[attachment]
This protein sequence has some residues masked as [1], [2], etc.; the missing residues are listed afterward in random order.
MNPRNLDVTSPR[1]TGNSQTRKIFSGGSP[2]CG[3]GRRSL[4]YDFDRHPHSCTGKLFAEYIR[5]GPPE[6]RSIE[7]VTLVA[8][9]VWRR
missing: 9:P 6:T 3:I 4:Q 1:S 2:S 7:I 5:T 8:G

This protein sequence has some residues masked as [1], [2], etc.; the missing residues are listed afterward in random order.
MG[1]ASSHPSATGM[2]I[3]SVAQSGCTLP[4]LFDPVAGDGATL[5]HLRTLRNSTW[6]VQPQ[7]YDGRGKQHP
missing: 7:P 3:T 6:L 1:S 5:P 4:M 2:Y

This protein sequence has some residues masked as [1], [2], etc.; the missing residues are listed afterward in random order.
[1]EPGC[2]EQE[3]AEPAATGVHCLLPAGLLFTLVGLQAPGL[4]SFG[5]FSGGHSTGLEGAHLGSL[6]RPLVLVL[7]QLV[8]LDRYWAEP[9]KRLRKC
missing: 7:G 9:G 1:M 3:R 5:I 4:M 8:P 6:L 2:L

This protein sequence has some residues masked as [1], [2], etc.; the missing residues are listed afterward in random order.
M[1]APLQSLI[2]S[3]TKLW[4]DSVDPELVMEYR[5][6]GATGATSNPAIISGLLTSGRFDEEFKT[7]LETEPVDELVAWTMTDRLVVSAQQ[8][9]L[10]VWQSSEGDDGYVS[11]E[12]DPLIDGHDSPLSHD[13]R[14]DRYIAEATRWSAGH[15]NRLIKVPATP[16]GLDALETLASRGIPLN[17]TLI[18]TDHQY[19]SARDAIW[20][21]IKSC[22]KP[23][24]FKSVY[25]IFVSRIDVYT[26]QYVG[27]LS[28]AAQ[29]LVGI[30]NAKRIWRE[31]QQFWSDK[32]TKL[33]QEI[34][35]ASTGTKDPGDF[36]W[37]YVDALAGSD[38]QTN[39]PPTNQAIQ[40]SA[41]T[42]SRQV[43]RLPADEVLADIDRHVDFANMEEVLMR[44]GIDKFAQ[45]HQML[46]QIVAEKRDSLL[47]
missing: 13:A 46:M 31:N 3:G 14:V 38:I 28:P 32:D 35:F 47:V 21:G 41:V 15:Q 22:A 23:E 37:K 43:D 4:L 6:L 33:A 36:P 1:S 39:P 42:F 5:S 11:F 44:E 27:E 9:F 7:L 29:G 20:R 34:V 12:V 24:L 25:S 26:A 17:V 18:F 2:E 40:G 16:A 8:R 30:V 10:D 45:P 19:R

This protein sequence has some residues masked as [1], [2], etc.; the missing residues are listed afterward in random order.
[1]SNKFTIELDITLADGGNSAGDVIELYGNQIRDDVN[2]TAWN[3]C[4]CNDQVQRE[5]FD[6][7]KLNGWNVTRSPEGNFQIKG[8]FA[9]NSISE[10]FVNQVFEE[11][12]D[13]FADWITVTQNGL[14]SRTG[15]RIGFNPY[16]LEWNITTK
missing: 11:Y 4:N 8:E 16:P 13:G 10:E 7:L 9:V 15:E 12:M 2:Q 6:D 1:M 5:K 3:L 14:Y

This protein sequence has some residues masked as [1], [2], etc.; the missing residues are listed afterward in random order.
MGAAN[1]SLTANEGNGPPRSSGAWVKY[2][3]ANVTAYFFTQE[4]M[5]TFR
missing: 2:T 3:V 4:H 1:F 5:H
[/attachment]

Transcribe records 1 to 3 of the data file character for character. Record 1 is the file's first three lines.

This protein sequence has some residues masked as [1], [2], etc.; the missing residues are listed afterward in random order.
MNPRNLDVTSPR[1]TGNSQTRKIFSGGSP[2]CG[3]GRRSL[4]YDFDRHPHSCTGKLFAEYIR[5]GPPE[6]RSIE[7]VTLVA[8][9]VWRR
missing: 9:P 6:T 3:I 4:Q 1:S 2:S 7:I 5:T 8:G

This protein sequence has some residues masked as [1], [2], etc.; the missing residues are listed afterward in random order.
MG[1]ASSHPSATGM[2]I[3]SVAQSGCTLP[4]LFDPVAGDGATL[5]HLRTLRNSTW[6]VQPQ[7]YDGRGKQHP
missing: 7:P 3:T 6:L 1:S 5:P 4:M 2:Y

This protein sequence has some residues masked as [1], [2], etc.; the missing residues are listed afterward in random order.
[1]EPGC[2]EQE[3]AEPAATGVHCLLPAGLLFTLVGLQAPGL[4]SFG[5]FSGGHSTGLEGAHLGSL[6]RPLVLVL[7]QLV[8]LDRYWAEP[9]KRLRKC
missing: 7:G 9:G 1:M 3:R 5:I 4:M 8:P 6:L 2:L